Tuesday, July 9, 2013

Making Elderflower Cordial

Another school year has just ended, and once again my boys were lucky to have had a bunch of wonderful teachers to guide them through. Above are the end of year appreciation gifts we handed out to them: homemade elderflower cordial, lavender bath salts and lavender rice eye masks. I posted this picture to my Facebook page, and several people asked me for a recipe for the elderflower cordial. Here it is.

You'll need:

45 Elderflower heads
1 kilo of caster sugar (about 2 1/4 lbs)
5 lemons, zested and juiced
6 tablespoons citric acid (you can easily find food grade citric acid online and in some health food stores)
2 litres of water, plus a little more to melt both the sugar and the citric acid
Optional: a handful of fresh mint leaves

Elderflower grows like crazy all around our house, so it was easy to find. Its usually in bloom in June, but this year everything has come out late, so early July was when we harvested ours. You want to harvest them when the flowers are pretty fully in bloom, and never take more than half from a tree, as birds will feed on the berries they'll produce in the fall. Share and share alike! Also, in some areas (like ours), elderflower grows profusely along the sides of roads, but ideally you want to harvest flowers that haven't been absorbing a lot of car fumes, so look a little further afield if you can.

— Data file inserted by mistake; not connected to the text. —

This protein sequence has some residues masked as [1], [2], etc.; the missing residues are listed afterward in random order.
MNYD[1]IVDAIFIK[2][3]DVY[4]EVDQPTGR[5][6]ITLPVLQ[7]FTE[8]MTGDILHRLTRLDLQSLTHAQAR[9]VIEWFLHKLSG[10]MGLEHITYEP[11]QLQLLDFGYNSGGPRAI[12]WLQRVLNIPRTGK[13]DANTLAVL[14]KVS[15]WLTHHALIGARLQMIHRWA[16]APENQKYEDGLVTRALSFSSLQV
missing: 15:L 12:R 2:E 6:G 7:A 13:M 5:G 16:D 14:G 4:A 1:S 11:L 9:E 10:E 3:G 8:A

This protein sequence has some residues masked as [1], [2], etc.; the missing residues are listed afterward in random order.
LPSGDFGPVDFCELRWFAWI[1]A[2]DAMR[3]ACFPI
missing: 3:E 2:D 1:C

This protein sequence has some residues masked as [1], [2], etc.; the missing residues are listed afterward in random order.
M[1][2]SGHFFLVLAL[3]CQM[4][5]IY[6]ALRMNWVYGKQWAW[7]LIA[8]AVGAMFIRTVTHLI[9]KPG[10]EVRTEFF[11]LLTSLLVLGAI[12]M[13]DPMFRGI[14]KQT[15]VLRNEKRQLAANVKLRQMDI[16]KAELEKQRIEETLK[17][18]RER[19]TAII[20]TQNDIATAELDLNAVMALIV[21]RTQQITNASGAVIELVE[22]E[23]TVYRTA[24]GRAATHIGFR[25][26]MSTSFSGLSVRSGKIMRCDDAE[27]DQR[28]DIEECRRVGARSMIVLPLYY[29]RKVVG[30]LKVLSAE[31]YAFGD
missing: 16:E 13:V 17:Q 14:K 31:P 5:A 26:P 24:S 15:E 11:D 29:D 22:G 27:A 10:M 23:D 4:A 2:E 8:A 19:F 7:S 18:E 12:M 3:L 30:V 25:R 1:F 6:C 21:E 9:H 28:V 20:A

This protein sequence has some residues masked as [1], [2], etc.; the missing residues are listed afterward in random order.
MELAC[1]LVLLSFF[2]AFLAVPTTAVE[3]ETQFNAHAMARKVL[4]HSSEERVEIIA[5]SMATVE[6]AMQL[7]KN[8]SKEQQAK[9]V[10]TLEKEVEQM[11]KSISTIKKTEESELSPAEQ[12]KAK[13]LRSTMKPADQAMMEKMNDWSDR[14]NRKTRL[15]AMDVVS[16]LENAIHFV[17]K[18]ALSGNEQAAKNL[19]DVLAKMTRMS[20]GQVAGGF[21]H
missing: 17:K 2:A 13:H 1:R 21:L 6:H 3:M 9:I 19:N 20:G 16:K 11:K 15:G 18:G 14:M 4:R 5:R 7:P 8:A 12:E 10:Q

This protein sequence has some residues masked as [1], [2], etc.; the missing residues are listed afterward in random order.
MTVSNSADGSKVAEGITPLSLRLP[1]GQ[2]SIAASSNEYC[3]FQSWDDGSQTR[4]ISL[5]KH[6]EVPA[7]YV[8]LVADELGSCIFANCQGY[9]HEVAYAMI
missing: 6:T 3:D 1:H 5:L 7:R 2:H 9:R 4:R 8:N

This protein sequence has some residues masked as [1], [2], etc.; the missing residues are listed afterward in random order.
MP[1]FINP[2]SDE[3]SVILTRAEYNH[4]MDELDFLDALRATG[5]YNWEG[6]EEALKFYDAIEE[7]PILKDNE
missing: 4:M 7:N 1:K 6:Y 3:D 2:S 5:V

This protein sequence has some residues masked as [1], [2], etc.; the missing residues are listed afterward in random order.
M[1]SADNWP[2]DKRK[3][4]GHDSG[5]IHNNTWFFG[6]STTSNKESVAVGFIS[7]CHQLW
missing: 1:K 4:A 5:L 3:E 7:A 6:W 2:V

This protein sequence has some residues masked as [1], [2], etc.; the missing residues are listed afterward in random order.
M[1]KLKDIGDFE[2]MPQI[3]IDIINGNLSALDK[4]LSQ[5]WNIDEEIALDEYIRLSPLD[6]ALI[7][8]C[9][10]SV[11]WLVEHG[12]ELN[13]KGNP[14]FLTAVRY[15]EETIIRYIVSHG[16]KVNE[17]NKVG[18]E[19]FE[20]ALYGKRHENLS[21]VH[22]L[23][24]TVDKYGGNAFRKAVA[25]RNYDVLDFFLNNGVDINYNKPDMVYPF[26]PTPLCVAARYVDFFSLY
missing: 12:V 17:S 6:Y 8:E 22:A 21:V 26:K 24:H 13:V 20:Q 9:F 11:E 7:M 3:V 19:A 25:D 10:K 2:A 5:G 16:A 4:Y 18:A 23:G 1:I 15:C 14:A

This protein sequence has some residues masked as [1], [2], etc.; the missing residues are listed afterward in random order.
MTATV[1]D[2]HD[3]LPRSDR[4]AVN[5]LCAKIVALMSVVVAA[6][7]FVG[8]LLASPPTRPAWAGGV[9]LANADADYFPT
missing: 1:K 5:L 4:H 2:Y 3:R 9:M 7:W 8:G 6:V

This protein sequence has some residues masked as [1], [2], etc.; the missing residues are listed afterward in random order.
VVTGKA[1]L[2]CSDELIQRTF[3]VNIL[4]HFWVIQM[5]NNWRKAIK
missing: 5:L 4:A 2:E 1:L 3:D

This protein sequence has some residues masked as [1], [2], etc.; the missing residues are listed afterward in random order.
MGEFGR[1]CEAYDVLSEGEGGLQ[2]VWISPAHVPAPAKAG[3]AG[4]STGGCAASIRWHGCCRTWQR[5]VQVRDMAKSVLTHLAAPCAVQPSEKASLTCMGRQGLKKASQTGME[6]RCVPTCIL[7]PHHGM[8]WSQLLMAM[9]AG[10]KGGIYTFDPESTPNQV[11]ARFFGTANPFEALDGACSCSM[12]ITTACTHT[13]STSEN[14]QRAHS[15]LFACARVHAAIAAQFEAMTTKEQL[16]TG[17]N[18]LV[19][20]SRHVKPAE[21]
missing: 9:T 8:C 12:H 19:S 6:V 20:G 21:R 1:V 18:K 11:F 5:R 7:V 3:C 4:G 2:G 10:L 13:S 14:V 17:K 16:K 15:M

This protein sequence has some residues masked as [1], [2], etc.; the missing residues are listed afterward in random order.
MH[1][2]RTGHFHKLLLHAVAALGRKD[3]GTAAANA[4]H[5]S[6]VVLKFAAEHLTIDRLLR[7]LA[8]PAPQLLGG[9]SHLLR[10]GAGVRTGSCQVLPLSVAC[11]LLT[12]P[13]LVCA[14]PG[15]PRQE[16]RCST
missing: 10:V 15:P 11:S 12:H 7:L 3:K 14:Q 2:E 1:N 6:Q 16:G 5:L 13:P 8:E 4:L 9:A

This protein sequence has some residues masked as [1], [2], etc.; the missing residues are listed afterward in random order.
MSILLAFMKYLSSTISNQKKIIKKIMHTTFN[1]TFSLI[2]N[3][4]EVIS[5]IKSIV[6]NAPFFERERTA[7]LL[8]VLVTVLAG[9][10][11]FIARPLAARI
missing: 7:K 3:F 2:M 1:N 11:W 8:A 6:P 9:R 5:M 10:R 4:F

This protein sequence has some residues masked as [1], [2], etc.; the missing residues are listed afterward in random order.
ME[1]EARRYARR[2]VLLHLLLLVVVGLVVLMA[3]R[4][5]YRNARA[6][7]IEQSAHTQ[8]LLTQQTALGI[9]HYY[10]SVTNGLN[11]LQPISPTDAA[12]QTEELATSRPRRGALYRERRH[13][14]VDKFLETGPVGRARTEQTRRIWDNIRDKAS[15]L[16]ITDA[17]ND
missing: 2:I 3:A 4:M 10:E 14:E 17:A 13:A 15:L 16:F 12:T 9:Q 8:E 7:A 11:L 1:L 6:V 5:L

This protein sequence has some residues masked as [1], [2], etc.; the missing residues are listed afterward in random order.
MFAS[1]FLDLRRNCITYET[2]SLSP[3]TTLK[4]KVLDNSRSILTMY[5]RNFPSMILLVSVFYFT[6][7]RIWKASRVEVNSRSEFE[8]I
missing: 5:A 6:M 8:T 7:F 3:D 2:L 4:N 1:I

For our batch of cordial, which made about two and a half litres of syrup, we probably used a good forty or fifty flower heads. One recipe I saw called for twenty five, but I wanted mine to be pretty concentrated.
That's a LOT of elderflower.

In the kitchen, my assistants patiently helped me to pick just the flowers off of the stems, as the stems in great enough concentration aren't healthy for consumption. We chucked them all into my trusty Le Creuset dutch oven. Add two litres of boiled water to the flowers.
Next melt your sugar and citric acid in a small bath of boiling water. When they're fully dissolved mix them together with the lemon juice, lemon zest and mint leaves (if using), and stir them all into the flower bath. Cover and let the whole thing cool down.
Set your covered mixture somewhere cool and dry (the china cupboard was my spot), undisturbed, for two to four days (mine sat for four). Above is how it looked on day three. I gave it a little stir and tasted it, and decided to leave it for a fourth day.
After four days, I was ready to bottle. I found some pretty half litre bottles with stoppers at my local kitchen supply store, and had enough cordial to fill three, plus a one litre bottle to keep for ourselves.
You can strain the mixture through a fine sieve or cheesecloth, and use a sterilized funnel to pour it into your (sterilized) bottles.

You can see how concentrated my mixture was from the deep yellow color; most elderflower cordial is a lot paler in hue than this. My cordial tastes good at a ratio of 1 part syrup to four parts water. Because this only lasts about a month, I didn't make too much. Next time, though, I'll make more, and freeze it into ice cubes which I'd then store in freezer bags. That way I could just thaw what I wanted in advance, and have it to drink year round. Yum!